The big buzz at the World Economic Forum (WEF) in Davos this year is about the ‘Fourth Industrial Revolution’.
What is Fourth Industrial Revolution?
As described by the founder and executive chairman of WEF, Klaus Schwab, “the fourth industrial revolution is a technological revolution that will fundamentally alter the way we live, work and relate to one another”.
1st industrial revolution: The first Industrial Revolution began in Britain in the last quarter of the 18th century with the mechanisation of the textile industry, harnessing of steam power, and birth of the modern factory.
2nd industrial revolution: The Second Industrial Revolution, from the last third of the nineteenth century to the outbreak of World War I, was powered by developments in electricity, transportation, chemicals, steel, and mass production and consumption. Industrialization spread even further – to Japan after the Meiji Restoration and deep into Russia, which was booming at the outset of World War I. During this era, factories could produce countless numbers of identical products quickly and cheaply.
3rd industrial revolution: The third industrial revolution, beginning c. 1970, was digital — and applied electronics and information technology to processes of production. Mass customisation and additive manufacturing — the so-called ‘3D printing’ — are its key concepts, and its applications, yet to be imagined fully, are quite mind-boggling.
How different will be the 4th industrial revolution?
There are three reasons why today’s transformations represent not merely a prolongation of the Third Industrial Revolution but rather the arrival of a Fourth and distinct one: velocity, scope, and systems impact.
- The speed of current breakthroughs has no historical precedent. When compared with previous industrial revolutions, the Fourth is evolving at an exponential rather than a linear pace.
- Moreover, it is disrupting almost every industry in every country. And the breadth and depth of these changes herald the transformation of entire systems of production, management, and governance.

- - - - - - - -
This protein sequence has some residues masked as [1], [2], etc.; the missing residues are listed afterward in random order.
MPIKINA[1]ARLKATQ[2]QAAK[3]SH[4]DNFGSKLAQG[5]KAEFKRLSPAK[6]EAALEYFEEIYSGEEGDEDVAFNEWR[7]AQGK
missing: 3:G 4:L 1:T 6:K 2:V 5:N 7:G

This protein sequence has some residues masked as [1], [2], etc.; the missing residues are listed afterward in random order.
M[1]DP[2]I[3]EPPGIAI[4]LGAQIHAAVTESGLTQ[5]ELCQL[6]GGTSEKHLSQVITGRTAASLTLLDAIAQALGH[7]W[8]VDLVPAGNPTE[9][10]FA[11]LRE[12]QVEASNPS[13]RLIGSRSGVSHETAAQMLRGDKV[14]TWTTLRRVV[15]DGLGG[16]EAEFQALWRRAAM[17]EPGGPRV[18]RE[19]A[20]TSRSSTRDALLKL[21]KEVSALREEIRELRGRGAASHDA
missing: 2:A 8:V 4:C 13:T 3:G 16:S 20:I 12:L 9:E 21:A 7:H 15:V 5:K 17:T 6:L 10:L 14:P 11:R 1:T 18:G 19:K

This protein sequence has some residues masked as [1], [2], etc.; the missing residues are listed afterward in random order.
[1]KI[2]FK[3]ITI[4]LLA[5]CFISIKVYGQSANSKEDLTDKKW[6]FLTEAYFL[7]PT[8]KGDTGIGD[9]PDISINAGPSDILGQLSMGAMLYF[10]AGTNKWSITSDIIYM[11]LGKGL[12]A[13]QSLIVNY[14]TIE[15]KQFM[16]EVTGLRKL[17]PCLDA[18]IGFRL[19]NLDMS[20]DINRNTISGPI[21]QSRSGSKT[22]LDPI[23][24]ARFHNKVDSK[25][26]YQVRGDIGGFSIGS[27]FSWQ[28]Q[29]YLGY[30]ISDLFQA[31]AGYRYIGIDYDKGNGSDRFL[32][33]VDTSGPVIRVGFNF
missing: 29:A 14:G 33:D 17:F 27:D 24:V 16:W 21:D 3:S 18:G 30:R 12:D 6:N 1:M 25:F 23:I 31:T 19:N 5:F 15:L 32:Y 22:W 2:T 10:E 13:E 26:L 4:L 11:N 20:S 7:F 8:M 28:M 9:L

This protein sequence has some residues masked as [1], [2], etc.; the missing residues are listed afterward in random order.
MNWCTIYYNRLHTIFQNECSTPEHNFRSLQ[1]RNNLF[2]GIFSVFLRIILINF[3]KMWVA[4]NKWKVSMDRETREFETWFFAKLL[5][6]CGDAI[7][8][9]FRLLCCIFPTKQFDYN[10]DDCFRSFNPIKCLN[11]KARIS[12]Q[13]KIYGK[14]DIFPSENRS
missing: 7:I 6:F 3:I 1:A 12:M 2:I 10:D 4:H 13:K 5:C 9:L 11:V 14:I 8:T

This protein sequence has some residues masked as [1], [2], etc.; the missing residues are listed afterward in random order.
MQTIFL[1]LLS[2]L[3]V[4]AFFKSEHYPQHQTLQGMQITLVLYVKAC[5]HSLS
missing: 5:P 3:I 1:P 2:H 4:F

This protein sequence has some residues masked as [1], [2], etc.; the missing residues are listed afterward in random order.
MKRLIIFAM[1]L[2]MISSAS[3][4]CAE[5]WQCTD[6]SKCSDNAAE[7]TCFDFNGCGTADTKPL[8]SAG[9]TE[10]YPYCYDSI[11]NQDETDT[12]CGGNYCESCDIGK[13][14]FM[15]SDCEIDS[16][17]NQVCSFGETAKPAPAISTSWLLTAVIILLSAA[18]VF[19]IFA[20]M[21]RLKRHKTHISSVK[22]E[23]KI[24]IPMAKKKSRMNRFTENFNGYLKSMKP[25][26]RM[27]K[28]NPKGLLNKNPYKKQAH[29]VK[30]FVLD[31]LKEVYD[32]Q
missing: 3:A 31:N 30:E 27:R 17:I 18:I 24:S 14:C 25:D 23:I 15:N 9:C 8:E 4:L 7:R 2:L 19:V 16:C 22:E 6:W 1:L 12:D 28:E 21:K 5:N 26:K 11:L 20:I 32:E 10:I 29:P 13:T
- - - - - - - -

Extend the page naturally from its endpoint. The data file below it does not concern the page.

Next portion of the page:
- The 4th revolution will be characterized by the advent of cyber-physical systems which, while being reliant on the technologies and infrastructure of the third industrial revolution, represent entirely new ways in which technology becomes embedded within societies and even our human bodies. Examples include genome editing, new forms of machine intelligence, and breakthrough approaches to governance that rely on cryptographic methods such as blockchain.
- Hence, it can be said that the 4th industrial revolution is conceptualised as an upgrade on the third revolution and is marked by a fusion of technologies straddling the physical, digital and biological worlds.
How does mankind benefit from this?
Like the revolutions that preceded it, the Fourth Industrial Revolution has the potential to raise global income levels and improve the quality of life for populations around the world.
- By gaining access to the digital world, consumers will be benefited in several ways. With the advent of new technology, we get to use more and more efficient products.
- In the future, technological innovation will also lead to a supply-side miracle, with long-term gains in efficiency and productivity.
- Transportation and communication costs will drop, logistics and global supply chains will become more effective, and the cost of trade will diminish, all of which will open new markets and drive economic growth.
Challenges posed by this revolution:
Economists have pointed out that the 4th revolution could yield greater inequality, particularly in its potential to disrupt labor markets.
- As automation substitutes for labor across the entire economy, the net displacement of workers by machines might exacerbate the gap between returns to capital and returns to labor.
- With this revolution, it is also possible that in the future, talent, more than capital, will represent the critical factor of production. This will give rise to a job market increasingly segregated into “low-skill/low-pay” and “high-skill/high-pay” segments, which in turn will lead to an increase in social tensions.
- In addition to being a key economic concern, inequality represents the greatest societal concern associated with the Fourth Industrial Revolution. The largest beneficiaries of innovation tend to be the providers of intellectual and physical capital—the innovators, shareholders, and investors—which explains the rising gap in wealth between those dependent on capital versus labor.